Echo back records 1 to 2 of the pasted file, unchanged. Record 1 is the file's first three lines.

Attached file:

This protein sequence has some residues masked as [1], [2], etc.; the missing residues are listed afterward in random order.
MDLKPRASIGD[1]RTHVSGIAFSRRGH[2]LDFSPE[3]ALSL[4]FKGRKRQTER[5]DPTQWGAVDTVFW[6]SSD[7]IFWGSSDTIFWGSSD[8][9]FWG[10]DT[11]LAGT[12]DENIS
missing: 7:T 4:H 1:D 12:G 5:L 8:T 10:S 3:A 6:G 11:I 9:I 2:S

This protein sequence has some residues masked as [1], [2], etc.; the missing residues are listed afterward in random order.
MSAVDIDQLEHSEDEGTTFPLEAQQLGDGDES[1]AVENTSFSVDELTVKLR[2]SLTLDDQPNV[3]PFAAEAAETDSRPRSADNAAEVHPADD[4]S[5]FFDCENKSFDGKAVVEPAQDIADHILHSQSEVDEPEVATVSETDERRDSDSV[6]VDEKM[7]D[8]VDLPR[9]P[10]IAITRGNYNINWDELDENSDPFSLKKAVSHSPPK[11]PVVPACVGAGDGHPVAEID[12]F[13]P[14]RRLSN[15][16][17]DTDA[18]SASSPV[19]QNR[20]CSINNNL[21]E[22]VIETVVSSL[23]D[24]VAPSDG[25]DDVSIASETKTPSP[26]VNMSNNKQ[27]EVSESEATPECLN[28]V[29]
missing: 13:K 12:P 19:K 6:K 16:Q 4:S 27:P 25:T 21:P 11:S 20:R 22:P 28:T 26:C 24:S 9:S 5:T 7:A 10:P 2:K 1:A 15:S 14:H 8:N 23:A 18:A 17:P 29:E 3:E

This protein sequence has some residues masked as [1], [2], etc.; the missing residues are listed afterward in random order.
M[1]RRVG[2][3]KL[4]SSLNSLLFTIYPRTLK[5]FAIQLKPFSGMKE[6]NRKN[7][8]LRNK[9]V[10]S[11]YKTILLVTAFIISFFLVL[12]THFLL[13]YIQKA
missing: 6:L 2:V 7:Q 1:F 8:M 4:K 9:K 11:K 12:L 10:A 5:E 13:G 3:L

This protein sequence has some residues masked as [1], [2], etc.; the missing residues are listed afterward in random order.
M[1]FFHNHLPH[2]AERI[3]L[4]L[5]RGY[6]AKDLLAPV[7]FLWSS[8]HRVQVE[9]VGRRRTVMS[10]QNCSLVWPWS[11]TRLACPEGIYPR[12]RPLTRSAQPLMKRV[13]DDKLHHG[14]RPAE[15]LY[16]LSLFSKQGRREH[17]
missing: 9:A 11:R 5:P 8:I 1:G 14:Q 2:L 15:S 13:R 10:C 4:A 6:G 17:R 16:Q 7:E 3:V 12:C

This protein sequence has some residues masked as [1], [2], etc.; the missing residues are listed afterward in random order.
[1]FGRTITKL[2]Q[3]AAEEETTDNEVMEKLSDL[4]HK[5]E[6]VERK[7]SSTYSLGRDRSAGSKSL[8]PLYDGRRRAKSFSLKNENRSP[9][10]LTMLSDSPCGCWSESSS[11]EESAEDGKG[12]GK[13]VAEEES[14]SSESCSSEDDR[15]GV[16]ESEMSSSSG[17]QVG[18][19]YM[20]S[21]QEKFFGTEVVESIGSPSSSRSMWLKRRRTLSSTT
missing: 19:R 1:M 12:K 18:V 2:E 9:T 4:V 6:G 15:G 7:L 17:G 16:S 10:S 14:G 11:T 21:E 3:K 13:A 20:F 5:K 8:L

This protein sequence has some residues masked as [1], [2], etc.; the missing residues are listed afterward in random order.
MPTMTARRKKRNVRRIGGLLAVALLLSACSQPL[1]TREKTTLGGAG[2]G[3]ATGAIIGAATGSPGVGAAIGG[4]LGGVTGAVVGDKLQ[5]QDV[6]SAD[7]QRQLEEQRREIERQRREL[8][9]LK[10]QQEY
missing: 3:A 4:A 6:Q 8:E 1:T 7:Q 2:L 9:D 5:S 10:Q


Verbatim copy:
This protein sequence has some residues masked as [1], [2], etc.; the missing residues are listed afterward in random order.
MDLKPRASIGD[1]RTHVSGIAFSRRGH[2]LDFSPE[3]ALSL[4]FKGRKRQTER[5]DPTQWGAVDTVFW[6]SSD[7]IFWGSSDTIFWGSSD[8][9]FWG[10]DT[11]LAGT[12]DENIS
missing: 7:T 4:H 1:D 12:G 5:L 8:T 10:S 3:A 6:G 11:I 9:I 2:S

This protein sequence has some residues masked as [1], [2], etc.; the missing residues are listed afterward in random order.
MSAVDIDQLEHSEDEGTTFPLEAQQLGDGDES[1]AVENTSFSVDELTVKLR[2]SLTLDDQPNV[3]PFAAEAAETDSRPRSADNAAEVHPADD[4]S[5]FFDCENKSFDGKAVVEPAQDIADHILHSQSEVDEPEVATVSETDERRDSDSV[6]VDEKM[7]D[8]VDLPR[9]P[10]IAITRGNYNINWDELDENSDPFSLKKAVSHSPPK[11]PVVPACVGAGDGHPVAEID[12]F[13]P[14]RRLSN[15][16][17]DTDA[18]SASSPV[19]QNR[20]CSINNNL[21]E[22]VIETVVSSL[23]D[24]VAPSDG[25]DDVSIASETKTPSP[26]VNMSNNKQ[27]EVSESEATPECLN[28]V[29]
missing: 13:K 12:P 19:K 6:K 16:Q 4:S 27:P 25:T 21:P 11:S 20:R 22:P 28:T 26:C 24:S 9:S 5:T 7:A 10:P 2:K 1:A 15:S 14:H 8:N 23:A 18:A 17:P 29:E 3:E